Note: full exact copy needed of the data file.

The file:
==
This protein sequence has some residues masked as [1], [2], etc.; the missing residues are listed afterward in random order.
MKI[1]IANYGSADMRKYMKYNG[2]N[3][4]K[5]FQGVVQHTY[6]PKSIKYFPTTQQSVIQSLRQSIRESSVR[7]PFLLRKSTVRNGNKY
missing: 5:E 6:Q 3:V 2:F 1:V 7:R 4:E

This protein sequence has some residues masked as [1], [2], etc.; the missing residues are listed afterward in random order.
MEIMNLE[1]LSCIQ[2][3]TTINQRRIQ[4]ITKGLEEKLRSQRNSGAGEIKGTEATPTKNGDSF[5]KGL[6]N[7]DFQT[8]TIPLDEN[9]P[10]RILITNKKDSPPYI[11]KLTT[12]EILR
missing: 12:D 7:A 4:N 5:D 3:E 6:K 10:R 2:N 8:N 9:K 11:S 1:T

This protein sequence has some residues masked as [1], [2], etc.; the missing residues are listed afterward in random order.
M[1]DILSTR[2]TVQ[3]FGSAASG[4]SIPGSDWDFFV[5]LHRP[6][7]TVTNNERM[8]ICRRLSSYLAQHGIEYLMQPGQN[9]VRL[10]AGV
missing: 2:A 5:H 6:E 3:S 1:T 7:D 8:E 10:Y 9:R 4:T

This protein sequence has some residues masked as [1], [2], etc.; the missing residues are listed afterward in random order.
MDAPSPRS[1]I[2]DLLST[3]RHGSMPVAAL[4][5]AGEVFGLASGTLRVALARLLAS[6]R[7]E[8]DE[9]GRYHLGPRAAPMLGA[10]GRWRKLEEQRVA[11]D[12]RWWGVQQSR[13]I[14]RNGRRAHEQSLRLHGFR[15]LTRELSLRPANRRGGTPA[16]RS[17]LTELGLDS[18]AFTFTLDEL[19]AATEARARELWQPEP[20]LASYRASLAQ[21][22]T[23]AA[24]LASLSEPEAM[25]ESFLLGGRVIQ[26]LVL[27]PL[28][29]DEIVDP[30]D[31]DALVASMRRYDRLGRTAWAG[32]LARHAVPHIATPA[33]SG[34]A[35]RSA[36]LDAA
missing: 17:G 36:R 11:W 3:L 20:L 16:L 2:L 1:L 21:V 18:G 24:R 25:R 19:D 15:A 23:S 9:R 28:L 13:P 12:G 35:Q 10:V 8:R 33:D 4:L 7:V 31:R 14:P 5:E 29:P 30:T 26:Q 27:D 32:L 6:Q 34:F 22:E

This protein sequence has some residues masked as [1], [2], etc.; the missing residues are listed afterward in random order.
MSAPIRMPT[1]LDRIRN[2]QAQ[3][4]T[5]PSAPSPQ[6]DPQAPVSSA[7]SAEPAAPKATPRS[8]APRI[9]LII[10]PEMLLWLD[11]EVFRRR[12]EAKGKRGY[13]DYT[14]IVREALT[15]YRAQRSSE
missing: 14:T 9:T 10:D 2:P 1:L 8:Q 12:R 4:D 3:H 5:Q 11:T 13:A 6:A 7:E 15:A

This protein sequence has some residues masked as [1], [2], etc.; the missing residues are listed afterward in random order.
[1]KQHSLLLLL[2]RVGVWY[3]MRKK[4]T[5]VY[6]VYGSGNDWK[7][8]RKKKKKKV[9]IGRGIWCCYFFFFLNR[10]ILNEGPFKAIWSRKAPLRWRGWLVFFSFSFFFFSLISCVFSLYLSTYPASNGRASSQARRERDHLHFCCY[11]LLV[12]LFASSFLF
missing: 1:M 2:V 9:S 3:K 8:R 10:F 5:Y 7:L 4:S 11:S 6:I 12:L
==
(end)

This protein sequence has some residues masked as [1], [2], etc.; the missing residues are listed afterward in random order.
MKI[1]IANYGSADMRKYMKYNG[2]N[3][4]K[5]FQGVVQHTY[6]PKSIKYFPTTQQSVIQSLRQSIRESSVR[7]PFLLRKSTVRNGNKY
missing: 5:E 6:Q 3:V 2:F 1:V 7:R 4:E

This protein sequence has some residues masked as [1], [2], etc.; the missing residues are listed afterward in random order.
MEIMNLE[1]LSCIQ[2][3]TTINQRRIQ[4]ITKGLEEKLRSQRNSGAGEIKGTEATPTKNGDSF[5]KGL[6]N[7]DFQT[8]TIPLDEN[9]P[10]RILITNKKDSPPYI[11]KLTT[12]EILR
missing: 12:D 7:A 4:N 5:D 3:E 6:K 10:R 2:N 8:N 9:K 11:S 1:T

This protein sequence has some residues masked as [1], [2], etc.; the missing residues are listed afterward in random order.
M[1]DILSTR[2]TVQ[3]FGSAASG[4]SIPGSDWDFFV[5]LHRP[6][7]TVTNNERM[8]ICRRLSSYLAQHGIEYLMQPGQN[9]VRL[10]AGV
missing: 2:A 5:H 6:E 3:S 1:T 7:D 8:E 10:Y 9:R 4:T

This protein sequence has some residues masked as [1], [2], etc.; the missing residues are listed afterward in random order.
MDAPSPRS[1]I[2]DLLST[3]RHGSMPVAAL[4][5]AGEVFGLASGTLRVALARLLAS[6]R[7]E[8]DE[9]GRYHLGPRAAPMLGA[10]GRWRKLEEQRVA[11]D[12]RWWGVQQSR[13]I[14]RNGRRAHEQSLRLHGFR[15]LTRELSLRPANRRGGTPA[16]RS[17]LTELGLDS[18]AFTFTLDEL[19]AATEARARELWQPEP[20]LASYRASLAQ[21][22]T[23]AA[24]LASLSEPEAM[25]ESFLLGGRVIQ[26]LVL[27]PL[28][29]DEIVDP[30]D[31]DALVASMRRYDRLGRTAWAG[32]LARHAVPHIATPA[33]SG[34]A[35]RSA[36]LDAA
missing: 17:G 36:R 11:W 3:L 20:L 16:L 2:L 1:L 21:V 18:G 24:R 25:R 19:D 15:A 23:S 9:R 28:L 13:P 12:G 35:Q 10:V 8:R 33:D 4:L 7:V 31:R 14:P 5:E 29:P 30:T 26:Q 27:D 32:L 6:Q 34:F 22:E

This protein sequence has some residues masked as [1], [2], etc.; the missing residues are listed afterward in random order.
MSAPIRMPT[1]LDRIRN[2]QAQ[3][4]T[5]PSAPSPQ[6]DPQAPVSSA[7]SAEPAAPKATPRS[8]APRI[9]LII[10]PEMLLWLD[11]EVFRRR[12]EAKGKRGY[13]DYT[14]IVREALT[15]YRAQRSSE
missing: 14:T 9:T 10:D 2:P 1:L 8:Q 12:R 4:D 3:H 5:Q 11:T 13:A 6:A 7:E 15:A

This protein sequence has some residues masked as [1], [2], etc.; the missing residues are listed afterward in random order.
[1]KQHSLLLLL[2]RVGVWY[3]MRKK[4]T[5]VY[6]VYGSGNDWK[7][8]RKKKKKKV[9]IGRGIWCCYFFFFLNR[10]ILNEGPFKAIWSRKAPLRWRGWLVFFSFSFFFFSLISCVFSLYLSTYPASNGRASSQARRERDHLHFCCY[11]LLV[12]LFASSFLF
missing: 1:M 2:V 9:S 3:K 8:R 10:F 5:Y 7:L 4:S 11:S 6:I 12:L